Be a business believer
By Tim McCreight
We’ve all been there — the organization decides to head down a path we feel is fraught with risk, but they’re moving ahead, with or without you.
By Tim McCreight
The question is, do we follow, or do we retreat to our office? Ending our work responsibilities with risk assessment and not following up with the business unit is a classic mistake many security professionals have made — myself included. The team collaborated on the assessment, understood the reasons why a certain project was important, identified the risks and then reported the findings to senior management. After the final management meeting, we head into the next project, believing our job is complete.
But we forgot to track how the business will manage the risk. Risk management theory provides four recognized approaches to managing risk: avoid, transfer, reduce and retain. These approaches recognize each risk as unique, and the approach an organization takes with one risk may differ to the next.
Managing risks at a corporate level also requires an intricate knowledge of the risk appetite for the organization, and a realization there also are positive benefits. Not every risk is negative — that’s the reward part of the risk/reward equation most business leaders follow.
As security professionals, we need to know how the organization plans to address the risks we so diligently documented. Will they avoid the risky business proposition altogether, or retain (accept) the risk and continue? Did they take out additional insurance to transfer the risk to a third party, or will they work with you or another operational team to reduce the risks facing the organization?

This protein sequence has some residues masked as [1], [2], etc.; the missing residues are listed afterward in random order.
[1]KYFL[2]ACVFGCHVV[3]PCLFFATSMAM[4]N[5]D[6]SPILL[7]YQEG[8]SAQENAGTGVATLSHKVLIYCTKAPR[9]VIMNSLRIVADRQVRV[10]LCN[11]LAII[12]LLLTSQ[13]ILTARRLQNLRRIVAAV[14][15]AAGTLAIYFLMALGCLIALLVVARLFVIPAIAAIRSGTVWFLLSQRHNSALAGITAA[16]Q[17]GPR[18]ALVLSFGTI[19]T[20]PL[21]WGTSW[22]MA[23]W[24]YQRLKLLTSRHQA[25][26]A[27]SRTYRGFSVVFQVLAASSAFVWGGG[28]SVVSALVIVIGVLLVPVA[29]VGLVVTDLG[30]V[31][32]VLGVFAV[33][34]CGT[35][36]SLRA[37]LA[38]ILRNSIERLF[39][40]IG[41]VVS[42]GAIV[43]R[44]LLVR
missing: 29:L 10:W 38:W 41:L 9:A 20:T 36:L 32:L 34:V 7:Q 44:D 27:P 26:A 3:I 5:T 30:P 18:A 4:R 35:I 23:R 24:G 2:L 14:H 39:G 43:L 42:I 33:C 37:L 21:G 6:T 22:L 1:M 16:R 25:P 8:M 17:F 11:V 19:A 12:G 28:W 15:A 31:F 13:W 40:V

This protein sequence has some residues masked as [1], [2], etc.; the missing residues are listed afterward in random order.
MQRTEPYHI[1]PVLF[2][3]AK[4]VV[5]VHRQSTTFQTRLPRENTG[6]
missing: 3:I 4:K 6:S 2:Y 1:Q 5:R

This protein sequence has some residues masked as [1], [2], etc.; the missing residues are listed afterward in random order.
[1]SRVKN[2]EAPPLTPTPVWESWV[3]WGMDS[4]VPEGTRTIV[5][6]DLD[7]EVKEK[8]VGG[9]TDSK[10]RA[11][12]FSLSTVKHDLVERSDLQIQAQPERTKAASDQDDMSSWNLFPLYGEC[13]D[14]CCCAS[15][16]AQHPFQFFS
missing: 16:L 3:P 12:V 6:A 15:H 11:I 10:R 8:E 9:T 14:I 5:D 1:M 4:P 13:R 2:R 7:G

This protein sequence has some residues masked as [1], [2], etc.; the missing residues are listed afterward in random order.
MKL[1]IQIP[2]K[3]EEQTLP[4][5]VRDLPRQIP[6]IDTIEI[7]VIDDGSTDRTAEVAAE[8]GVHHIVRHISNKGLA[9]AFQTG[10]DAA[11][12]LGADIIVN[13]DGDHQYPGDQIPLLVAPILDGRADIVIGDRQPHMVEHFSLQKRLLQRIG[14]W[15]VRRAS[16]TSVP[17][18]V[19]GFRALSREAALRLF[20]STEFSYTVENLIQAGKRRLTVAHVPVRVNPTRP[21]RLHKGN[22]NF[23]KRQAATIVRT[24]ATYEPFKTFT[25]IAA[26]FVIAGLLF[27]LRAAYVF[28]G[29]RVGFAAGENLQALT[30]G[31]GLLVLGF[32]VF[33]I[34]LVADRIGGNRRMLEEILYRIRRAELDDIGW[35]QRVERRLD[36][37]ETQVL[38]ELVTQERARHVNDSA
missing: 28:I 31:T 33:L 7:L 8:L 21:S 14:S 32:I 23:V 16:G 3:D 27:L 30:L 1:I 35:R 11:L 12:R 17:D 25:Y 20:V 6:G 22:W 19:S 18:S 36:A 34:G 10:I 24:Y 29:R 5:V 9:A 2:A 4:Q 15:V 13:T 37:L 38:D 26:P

Good risk management includes following the “lifecycle” of risks. It’s important to identify and report on risks, but it’s also important to understand how risks are treated in your organization. The data we collect on the treatment of risks can be just as helpful as understanding the risks and their potential impact.
If your organization decides to reduce the risk because their tolerance level is low, you have a great chance to demonstrate thought leadership by looking at the risk as an opportunity to assess existing controls, or develop creative approaches with current technologies and procedures. I’ve personally used existing technology for a few “undocumented” procedures and was pleasantly surprised to find new ways to reduce risks.
Should your organization continue with their current approach (retain the risk), you should still be aware of this decision and document it. The goal of this approach is not to cover your professional butt, but to ensure business units are aware of their responsibility toward the risk and the impacts it may have on the organization. As a security professional, you should also take this opportunity to look at any “Plan Bs” you may have, just in case.
Avoiding risk is the perfect scenario for a security professional, but the most unlikely for business leaders. Risk is a fact of business life, and one that strong business leaders understand and embrace. Security professionals historically avoid risk because of the potential harm it may bring to our organizations. We’re slowly changing our opinions, but that will take time. And that timeframe is typically too slow for business units.
Documenting risks and the selection of risk treatments completes the lifecycle of risk management for a security professional. Our goal isn’t to create a black book of bad decisions and poor choices but to ensure we keep supporting our organizations and realize that business decisions are made by business leaders.
Tim McCreight is the chief information security officer for the Government of Alberta (www.alberta.ca).